Synology Disk Station Manager – initial configuration guide
The Synology Disk Station Manager (DSM) is the Operating System (OS) that runs on your Synology unit. This guide will cover the basic steps to setup your Synology device and complete the initial configuration settings of your DSM.
If you prefer video over written format the corresponding video for this write-up can be viewed below:
1. Synology NAS configuration
- Install all drives into the bay slots of your unit
- Position NAS in desired location
- Connect NAS to power
- Connect to NAS to network (most likely via LAN cable from NAS unit to switch or router)
2. Power on Synology NAS
- Power on unit and you should hear an initial beep after a few minutes
3. Download required files
- From the Synology Download Center
4. Install Synology Assistant
This is just a simple wizard-based installation – follow the prompts to complete the install
5. Use Synology Assistant to ‘find’ your NAS Station
With your Synology unit powered on and connected to your network it will likely pick up an IP from your router or other device that is performing DHCP functionality.
The Synology Assistant is capable of scanning your network and locating all Synology devices allowing you to interact with the NAS to perform some initial configurations.
6. Install the Synology Disk Station Manager
Using the Synology Assistant locate your NAS, right click, and click Install.
Point to the DSM location that you previously downloaded
Specify your network settings
While the Wizard seems to indicate that DHCP is preferred you should strongly consider setting a static IP. A lot of the functionality that a Synology device offeres works best with a static IP set. Additionally, if you ever plan to access your Synology device externally (ex. while you are away from home) then you will have to set a static IP here.
QuickConnect is Synology’s proprietary solution for accessing your NAS device externally of your network without having to deal with port forwarding or DDNS. You definitely don’t need QuickConnect, but it does make accessing your NAS a little easier away from home so feel free to create one now.
7. Verify System Information
Now is a good time to review the system configuration to ensure everything is reporting health and as expected
Control Panel – Info Center – General
Ensure system info is reporting normally and RAM/specs line up with what you purchased
Control Panel – Info Center – Storage
Verify that DSM sees all drives that you have installed and that they are reporting healthy
8. Create your system volume
Using the Storage Manager configure your drives into a system volume. This is where you will configure the drives into your desired RAID configuration. If you haven’t done so already I suggest taking a look at the Synology RAID Calculator. It provides a quick and easy interface that makes RAID decisions pretty simple.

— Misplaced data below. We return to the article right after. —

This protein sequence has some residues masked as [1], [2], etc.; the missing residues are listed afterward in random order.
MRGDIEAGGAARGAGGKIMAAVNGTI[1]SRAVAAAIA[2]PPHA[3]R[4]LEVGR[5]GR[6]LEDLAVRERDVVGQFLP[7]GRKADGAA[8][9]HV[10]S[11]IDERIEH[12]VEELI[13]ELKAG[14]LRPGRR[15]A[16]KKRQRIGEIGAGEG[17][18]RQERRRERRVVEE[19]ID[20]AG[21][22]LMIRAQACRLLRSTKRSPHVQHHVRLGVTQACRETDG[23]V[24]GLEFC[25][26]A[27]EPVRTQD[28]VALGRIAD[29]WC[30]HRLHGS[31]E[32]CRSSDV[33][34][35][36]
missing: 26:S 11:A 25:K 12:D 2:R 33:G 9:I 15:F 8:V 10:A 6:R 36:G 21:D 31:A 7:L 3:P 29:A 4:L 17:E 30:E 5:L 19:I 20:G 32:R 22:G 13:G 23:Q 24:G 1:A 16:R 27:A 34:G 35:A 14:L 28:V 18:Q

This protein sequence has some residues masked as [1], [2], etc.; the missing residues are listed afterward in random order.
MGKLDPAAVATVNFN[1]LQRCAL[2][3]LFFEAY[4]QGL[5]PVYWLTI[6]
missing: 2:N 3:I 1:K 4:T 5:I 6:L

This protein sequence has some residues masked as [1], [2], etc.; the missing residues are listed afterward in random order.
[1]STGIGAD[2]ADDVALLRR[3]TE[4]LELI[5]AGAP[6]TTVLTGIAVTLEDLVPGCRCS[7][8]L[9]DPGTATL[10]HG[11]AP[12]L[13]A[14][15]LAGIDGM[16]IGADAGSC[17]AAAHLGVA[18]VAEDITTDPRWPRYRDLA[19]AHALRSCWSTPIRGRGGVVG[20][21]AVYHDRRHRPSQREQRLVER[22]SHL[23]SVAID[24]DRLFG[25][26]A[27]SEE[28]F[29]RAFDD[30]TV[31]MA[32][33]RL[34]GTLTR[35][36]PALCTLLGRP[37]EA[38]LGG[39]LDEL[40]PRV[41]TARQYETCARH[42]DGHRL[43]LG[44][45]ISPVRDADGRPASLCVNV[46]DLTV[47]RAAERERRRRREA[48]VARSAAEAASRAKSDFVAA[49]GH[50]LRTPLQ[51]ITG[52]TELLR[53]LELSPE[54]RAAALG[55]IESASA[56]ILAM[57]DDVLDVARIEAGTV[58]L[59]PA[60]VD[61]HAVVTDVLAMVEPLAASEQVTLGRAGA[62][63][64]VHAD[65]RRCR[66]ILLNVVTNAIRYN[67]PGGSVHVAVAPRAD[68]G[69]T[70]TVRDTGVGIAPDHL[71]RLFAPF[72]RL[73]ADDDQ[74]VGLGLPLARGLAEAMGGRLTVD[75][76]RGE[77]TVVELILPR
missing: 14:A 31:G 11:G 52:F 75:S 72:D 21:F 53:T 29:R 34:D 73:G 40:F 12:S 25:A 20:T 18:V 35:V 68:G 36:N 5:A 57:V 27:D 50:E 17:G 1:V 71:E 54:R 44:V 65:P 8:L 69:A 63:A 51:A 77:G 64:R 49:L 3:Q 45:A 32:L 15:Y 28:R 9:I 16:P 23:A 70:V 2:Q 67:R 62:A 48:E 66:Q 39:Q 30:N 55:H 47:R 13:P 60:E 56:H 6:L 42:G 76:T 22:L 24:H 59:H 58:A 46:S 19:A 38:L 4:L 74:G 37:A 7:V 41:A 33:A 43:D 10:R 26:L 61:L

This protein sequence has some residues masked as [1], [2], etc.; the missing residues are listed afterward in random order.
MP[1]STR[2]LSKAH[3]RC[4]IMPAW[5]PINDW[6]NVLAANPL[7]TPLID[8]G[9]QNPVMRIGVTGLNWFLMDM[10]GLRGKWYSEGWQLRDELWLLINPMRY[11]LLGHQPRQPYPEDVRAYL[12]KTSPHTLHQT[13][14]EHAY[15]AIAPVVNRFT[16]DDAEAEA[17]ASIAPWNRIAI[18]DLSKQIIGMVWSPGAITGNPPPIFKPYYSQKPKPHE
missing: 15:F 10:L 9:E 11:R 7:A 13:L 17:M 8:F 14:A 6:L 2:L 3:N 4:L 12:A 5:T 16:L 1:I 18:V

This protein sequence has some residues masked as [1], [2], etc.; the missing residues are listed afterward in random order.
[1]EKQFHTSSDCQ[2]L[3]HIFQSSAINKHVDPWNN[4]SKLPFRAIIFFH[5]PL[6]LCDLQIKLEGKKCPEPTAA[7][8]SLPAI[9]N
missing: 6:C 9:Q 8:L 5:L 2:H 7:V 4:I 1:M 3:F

Note on SHR: SHR is Synology’s propietary RAID-like solution. It most closely resembles RAID 5 in usage but has a few differences. My research into this solution (which is configured via the quick option) is that it is best leveraged in situations where your Synology device does not contain matching drives. So, if you’ve just installed a few extra drives you had lying around, SHR might be a better solution for you. If you have matching hardware though, you will likely be better served by RAID.
Note on volume creation: Depending on the size of your drives and the type of RAID you configure it can take upwards of 24 hours for the RAID to complete. Your Synology device is use-able during this time-frame but will run much slower:
Parity Consistency Check is currently running on Volume 1 and may affect overall system performance.
9. Create a Shared Folder
A shared folder will exists on the volume you just created and serves as the content space that you or your users will interact with. For example, you could create a Videos Shared Folder and give yourself read/write access and the rest of the users in your household read only access. You could go on to create an additional Shared Folder, Private and give only yourself read/write access to that location.
Control Panel – Shared Folder – Create New Shared Folder
Provide a Name, Description, and configure settings. The wizard will walk you through this process or you can view me go through it in the linked video above.
10. Test access to your new Shared Folder
From a MAC device you should now be able use Finder to navigate to your Synology device and see the shared folder. If the user on the MAC has the correct permissions they will be able to now read/write to this location.
From a Windows device you can open a run command and type: \\IP_of_NAS_DEVICE\Name_of_shared_folder
Alternatively you can map a drive in Windows from an explorer window to add a more permanent drive letter to your new shared folder location:
11. The skies the limit
This is just a brief intro into the most basic configuration essentials of your Synology Disk Station Manager.
You’ve made an excellent purchase with your new Synology device and it is capable of offering up a ton of functionality!
Where to begin?
- Start by familiarizing yourself with the control panel and all the different options
- Start creating different user accounts and setting permissions
- Visit the Package Center and determine what additional functionality you’d like to install on your NAS
- Try configuring your NAS to access from a device away from your network like your laptop or your phone!
Enjoy your new Synology NAS and feel free to post questions in the comments below!